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Beijing ready for Paralympics: BOCOG official
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Beijing has braced itself up to the opening of the largest-ever Paralympics on Saturday, said an official with the Beijing Organizing Committee for the Olympic Games (BOCOG).

"After seven years of unremitting efforts, preparatory work for the Beijing Paralympic Games has been fully completed," said Wang Wei, also the spokesman of the Beijing Paralympics at a press conference on Friday.

Around 4,000 athletes from 148 countries and regions will participate in 20 sports at the 13th Paralympics from September 6 to 17.

According to Wang, all venues preparations and athletes registration have been completed, and over 178,000 Games-related staff and more than 400,000 volunteers are in place.

Evaluation of the impairment classification for the athletes has completed on Thursday to ensure the "fair play".

Under the principle of "Two Games, Equal Splendor", the host has beefed up its 100-million-U.S.-dollar budget for the Paralympics to further improve its accessible facilities at competition venues, athlete village, airports, public traffic system, hotels, hospitals and scenic spots like the Great Wall and the Forbidden City.

At least one third of all the entrances at every competition venue are wide enough to accept wheelchairs and more than 3,000 barrier-free buses and taxies are put into use.

Meanwhile the Games flames returned Beijing on Friday after eight-day tour in 10 other Chinese cities on two routes and a joint rehearsal for the opening ceremony was successfully held at the Bird's Nest National Stadium on Thursday evening.

Wang said there would be enough seats for more than 2,000 athletes on wheelchairs and other spectators with disabilities, who would attend the opening ceremony.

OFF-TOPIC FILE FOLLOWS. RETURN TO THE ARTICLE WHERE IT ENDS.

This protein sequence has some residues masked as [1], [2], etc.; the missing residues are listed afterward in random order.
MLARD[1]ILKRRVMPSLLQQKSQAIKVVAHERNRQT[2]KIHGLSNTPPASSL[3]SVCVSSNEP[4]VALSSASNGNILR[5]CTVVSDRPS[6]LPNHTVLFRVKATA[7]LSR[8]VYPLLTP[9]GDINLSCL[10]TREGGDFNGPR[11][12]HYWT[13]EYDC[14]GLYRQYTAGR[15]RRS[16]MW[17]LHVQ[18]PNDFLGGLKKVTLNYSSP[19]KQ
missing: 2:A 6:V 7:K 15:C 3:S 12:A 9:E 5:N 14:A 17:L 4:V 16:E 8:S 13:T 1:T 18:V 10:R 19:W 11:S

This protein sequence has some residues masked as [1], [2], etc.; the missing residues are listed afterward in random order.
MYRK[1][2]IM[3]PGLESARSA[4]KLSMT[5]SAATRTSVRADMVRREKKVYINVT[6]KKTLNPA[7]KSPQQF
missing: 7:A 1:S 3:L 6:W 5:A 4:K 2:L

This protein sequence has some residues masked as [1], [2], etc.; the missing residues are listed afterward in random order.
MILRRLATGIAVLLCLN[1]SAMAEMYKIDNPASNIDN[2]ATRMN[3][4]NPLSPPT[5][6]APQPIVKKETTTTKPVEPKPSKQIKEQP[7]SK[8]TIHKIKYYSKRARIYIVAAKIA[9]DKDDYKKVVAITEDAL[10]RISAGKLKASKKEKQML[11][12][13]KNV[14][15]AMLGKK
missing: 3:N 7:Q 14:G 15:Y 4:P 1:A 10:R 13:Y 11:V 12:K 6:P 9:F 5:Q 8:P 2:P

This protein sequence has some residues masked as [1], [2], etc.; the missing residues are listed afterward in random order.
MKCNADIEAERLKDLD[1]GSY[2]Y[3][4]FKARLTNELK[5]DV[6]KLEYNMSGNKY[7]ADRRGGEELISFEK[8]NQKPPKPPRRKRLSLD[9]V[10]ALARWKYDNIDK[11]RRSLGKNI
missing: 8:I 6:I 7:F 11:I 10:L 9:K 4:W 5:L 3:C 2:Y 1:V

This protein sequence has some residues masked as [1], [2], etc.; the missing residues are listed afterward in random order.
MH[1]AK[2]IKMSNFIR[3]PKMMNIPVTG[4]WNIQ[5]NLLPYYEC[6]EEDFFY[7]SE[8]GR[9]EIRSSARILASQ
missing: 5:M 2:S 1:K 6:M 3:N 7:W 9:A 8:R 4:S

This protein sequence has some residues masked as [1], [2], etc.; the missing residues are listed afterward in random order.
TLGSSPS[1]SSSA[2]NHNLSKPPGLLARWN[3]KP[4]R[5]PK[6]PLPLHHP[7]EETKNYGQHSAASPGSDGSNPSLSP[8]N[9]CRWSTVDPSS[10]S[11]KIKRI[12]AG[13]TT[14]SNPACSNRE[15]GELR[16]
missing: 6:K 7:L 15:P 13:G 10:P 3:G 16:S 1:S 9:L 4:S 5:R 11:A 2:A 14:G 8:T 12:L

"We are all set for the exciting moment (of the grand opening) to come and we have confidence to present the world a wonderful Games again," said Wang.


Safety remains top of the organizers' agenda as the strict security measures at the Olympics will be followed at the 11-day Paralympics.

"We will never underestimated any threat and we will first ensure safety of the Games," said Wang.

More than 100,000 officers will be deployed across the city, and security teams will be based at 17 competition venues, 29 training bases and 16 designated hotels.

"While the scale of the Paralympics is much smaller than the Olympics, the number of police on duty across the city will be the same," said Zhu Yijun, a senior police officer with the Beijing Municipal Public Security Bureau.

As tough as the measures are, the policy makers also give full consideration to the disabled.

Police and security check personnel have received trainings on how to deal with people with various disabilities in a bid to respect their independence and privacy, said Zhu.


As the Paralympics approaches, the enthusiasm of the Chinese for sports, which has ebbed after the Olympics, resurges with "the good sales of tickets".

According to Wang Wei, more than half of the total 2.1 million tickets for the Beijing Paralympics competition were sold out, and those to the National Stadium and the Aquatics Center, the two most recognized venues, were the most attracting.

"Originally, it was planned for 1.66 million tickets (in total). The demand is very high. We opened the 3rd tier of the Bird's Nest to the public and so we have 500,000 more tickets to be sold to the public."

According to the official, the price of the tickets, ranging from 80 yuan (13 U.S. dollars) to 30 yuan (5 U.S. dollars), are affordable for the public in China especially for the disabled people.

A person can buy a maximum of 10 tickets at a time after registering their identity information in 10 major Paralympic venues in the host city.

Meanwhile, tickets will be sold at 48 Bank of China branches in Beijing and the official website www.tickets.beijing2008.cn.

In addition, the spectators with disability are allowed to drive their own cars and motorcycles to the venues, where prepared special parking lots for them.

(Xinhua News Agency September 5, 2008)


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